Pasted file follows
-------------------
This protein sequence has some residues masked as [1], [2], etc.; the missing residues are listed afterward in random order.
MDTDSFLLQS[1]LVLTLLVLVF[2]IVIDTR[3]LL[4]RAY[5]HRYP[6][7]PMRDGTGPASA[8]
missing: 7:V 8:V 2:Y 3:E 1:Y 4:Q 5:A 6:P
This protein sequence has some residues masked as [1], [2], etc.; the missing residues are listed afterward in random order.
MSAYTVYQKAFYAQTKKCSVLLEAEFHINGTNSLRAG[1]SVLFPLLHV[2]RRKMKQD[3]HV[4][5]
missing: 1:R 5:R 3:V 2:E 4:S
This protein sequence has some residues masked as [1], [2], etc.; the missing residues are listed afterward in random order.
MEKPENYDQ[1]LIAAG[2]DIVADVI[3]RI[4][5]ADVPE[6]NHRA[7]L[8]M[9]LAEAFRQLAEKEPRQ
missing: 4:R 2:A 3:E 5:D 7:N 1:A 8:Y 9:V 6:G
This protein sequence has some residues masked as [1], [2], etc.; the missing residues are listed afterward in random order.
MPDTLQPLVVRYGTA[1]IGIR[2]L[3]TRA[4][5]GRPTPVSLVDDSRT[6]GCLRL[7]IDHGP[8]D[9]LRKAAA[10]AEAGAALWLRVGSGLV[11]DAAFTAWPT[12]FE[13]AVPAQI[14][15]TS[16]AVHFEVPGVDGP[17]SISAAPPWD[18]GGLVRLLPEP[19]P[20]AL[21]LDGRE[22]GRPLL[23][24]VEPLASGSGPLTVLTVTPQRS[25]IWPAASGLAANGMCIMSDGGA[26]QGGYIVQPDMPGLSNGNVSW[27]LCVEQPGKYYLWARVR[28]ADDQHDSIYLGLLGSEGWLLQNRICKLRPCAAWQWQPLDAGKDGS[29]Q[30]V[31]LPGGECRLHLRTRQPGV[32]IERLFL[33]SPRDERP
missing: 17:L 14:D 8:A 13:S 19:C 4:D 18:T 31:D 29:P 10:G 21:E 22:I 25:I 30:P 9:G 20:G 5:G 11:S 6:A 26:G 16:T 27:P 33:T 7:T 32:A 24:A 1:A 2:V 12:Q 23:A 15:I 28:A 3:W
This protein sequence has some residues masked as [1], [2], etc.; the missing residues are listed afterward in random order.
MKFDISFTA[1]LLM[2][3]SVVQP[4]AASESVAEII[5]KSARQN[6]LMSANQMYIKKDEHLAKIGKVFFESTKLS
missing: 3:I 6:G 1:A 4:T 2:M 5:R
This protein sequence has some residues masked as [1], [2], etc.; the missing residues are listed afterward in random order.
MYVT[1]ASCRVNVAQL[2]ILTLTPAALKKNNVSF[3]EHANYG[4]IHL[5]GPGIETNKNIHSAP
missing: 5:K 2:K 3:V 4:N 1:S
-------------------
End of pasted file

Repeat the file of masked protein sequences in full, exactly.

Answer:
This protein sequence has some residues masked as [1], [2], etc.; the missing residues are listed afterward in random order.
MDTDSFLLQS[1]LVLTLLVLVF[2]IVIDTR[3]LL[4]RAY[5]HRYP[6][7]PMRDGTGPASA[8]
missing: 7:V 8:V 2:Y 3:E 1:Y 4:Q 5:A 6:P
This protein sequence has some residues masked as [1], [2], etc.; the missing residues are listed afterward in random order.
MSAYTVYQKAFYAQTKKCSVLLEAEFHINGTNSLRAG[1]SVLFPLLHV[2]RRKMKQD[3]HV[4][5]
missing: 1:R 5:R 3:V 2:E 4:S
This protein sequence has some residues masked as [1], [2], etc.; the missing residues are listed afterward in random order.
MEKPENYDQ[1]LIAAG[2]DIVADVI[3]RI[4][5]ADVPE[6]NHRA[7]L[8]M[9]LAEAFRQLAEKEPRQ
missing: 4:R 2:A 3:E 5:D 7:N 1:A 8:Y 9:V 6:G
This protein sequence has some residues masked as [1], [2], etc.; the missing residues are listed afterward in random order.
MPDTLQPLVVRYGTA[1]IGIR[2]L[3]TRA[4][5]GRPTPVSLVDDSRT[6]GCLRL[7]IDHGP[8]D[9]LRKAAA[10]AEAGAALWLRVGSGLV[11]DAAFTAWPT[12]FE[13]AVPAQI[14][15]TS[16]AVHFEVPGVDGP[17]SISAAPPWD[18]GGLVRLLPEP[19]P[20]AL[21]LDGRE[22]GRPLL[23][24]VEPLASGSGPLTVLTVTPQRS[25]IWPAASGLAANGMCIMSDGGA[26]QGGYIVQPDMPGLSNGNVSW[27]LCVEQPGKYYLWARVR[28]ADDQHDSIYLGLLGSEGWLLQNRICKLRPCAAWQWQPLDAGKDGS[29]Q[30]V[31]LPGGECRLHLRTRQPGV[32]IERLFL[33]SPRDERP
missing: 17:L 14:D 8:A 13:S 19:C 4:D 18:T 31:D 29:P 10:G 21:E 22:I 25:I 30:P 9:G 20:G 5:G 11:S 6:A 26:G 16:T 27:P 33:T 7:T 32:A 24:A 1:A 2:V 12:Q 23:A 15:I 28:A 3:W
This protein sequence has some residues masked as [1], [2], etc.; the missing residues are listed afterward in random order.
MKFDISFTA[1]LLM[2][3]SVVQP[4]AASESVAEII[5]KSARQN[6]LMSANQMYIKKDEHLAKIGKVFFESTKLS
missing: 3:I 6:G 1:A 4:T 2:M 5:R
This protein sequence has some residues masked as [1], [2], etc.; the missing residues are listed afterward in random order.
MYVT[1]ASCRVNVAQL[2]ILTLTPAALKKNNVSF[3]EHANYG[4]IHL[5]GPGIETNKNIHSAP
missing: 5:K 2:K 3:V 4:N 1:S